In one example, a module was constructed containing 36 photovoltaic cells in a 4×9 configuration of moncrystalline silicon (225 μm thickness). The cells were laminated with glass using an SPI-laminator (Spire, Inc.) and heat sinks attached using omegabond® 101 epoxy cement. Heat sinks contained fins with the following dimensions: w=0.06″, h=0.9375″, s=0.3″, and t=0.1″. Each heat sink contained eight fins and had an overall width of 2.5″. Two heat sinks were abutted such that the overall width of the joined heat sinks was 5″ in order to cover the width of each photovoltaic cell.

Often anywhere from 4 to 20 modules are installed in a solar module on the roof-top of a house, depending on the amount of south-facing (in the northern hemisphere) rooftop that is available. Many more solar modules may be installed on the larger roofs of commercial buildings, for instance.

The photovoltaic modules described herein may be linked together by any method and/or using any apparatus known in the art. Photovoltaic modules may also be designed to interlock mechanically and/or electronically, as described in U.S. Provisional Application No. 60/874,313, entitled “Modular Solar Roof Tiles And Solar Panels With Heat Exchange” filed Dec. 11, 2006, which is incorporated by reference in its entirety. Modules may also be separated from one another with sufficient space to allow increased airflow between the modules to improve cooling of photovoltaic cells.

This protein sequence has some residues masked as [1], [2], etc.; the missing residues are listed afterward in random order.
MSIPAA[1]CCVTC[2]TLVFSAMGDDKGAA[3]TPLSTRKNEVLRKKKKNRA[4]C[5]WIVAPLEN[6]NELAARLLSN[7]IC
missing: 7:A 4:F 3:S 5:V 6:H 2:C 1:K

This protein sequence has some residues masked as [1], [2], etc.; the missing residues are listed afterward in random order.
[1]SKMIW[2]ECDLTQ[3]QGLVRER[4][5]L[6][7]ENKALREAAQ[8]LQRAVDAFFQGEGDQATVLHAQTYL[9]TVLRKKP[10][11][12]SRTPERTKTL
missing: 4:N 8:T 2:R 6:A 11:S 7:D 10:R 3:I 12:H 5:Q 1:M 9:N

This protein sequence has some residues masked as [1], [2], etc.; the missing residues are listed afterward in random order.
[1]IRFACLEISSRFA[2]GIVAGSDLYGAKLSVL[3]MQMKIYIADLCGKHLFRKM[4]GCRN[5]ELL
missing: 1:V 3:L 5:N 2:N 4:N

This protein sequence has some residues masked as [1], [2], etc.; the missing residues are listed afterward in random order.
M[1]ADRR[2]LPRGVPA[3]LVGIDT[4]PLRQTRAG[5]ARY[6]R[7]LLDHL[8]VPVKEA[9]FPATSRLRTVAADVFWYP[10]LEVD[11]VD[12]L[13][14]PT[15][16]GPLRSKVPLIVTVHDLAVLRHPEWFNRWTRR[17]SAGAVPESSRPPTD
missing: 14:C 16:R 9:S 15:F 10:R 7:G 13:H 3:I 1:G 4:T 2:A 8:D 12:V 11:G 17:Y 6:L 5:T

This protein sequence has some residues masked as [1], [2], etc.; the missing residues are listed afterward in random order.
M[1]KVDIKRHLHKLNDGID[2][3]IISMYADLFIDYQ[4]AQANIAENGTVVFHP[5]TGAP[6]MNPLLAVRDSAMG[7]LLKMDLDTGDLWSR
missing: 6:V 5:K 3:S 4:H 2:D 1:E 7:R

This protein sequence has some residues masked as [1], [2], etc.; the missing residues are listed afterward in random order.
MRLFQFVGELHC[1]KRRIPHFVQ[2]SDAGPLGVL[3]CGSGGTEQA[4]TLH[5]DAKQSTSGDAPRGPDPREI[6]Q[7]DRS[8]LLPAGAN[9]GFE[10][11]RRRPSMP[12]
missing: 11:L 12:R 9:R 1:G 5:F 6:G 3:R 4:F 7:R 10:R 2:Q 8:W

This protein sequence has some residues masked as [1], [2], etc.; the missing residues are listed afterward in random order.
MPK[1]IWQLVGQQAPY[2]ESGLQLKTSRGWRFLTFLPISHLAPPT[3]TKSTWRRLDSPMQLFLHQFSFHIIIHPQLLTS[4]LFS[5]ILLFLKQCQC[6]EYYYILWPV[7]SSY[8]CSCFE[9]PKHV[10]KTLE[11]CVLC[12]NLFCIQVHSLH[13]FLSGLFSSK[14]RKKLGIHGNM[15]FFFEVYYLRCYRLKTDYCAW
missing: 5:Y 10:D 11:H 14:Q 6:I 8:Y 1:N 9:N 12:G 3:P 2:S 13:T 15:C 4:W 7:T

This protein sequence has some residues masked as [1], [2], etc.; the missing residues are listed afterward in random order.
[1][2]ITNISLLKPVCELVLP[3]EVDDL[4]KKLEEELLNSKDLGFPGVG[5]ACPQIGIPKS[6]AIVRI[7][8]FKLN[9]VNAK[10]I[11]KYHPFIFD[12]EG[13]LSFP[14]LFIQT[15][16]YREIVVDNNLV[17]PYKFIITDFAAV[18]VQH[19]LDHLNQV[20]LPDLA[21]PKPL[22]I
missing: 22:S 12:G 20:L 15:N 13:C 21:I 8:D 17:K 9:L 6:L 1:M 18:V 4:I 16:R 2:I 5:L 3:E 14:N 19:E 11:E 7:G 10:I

Another feature of the present invention is a method of manufacturing a photovoltaic module. FIGS. 4A-4E are different views during the described fabrication process of a photovoltaic module.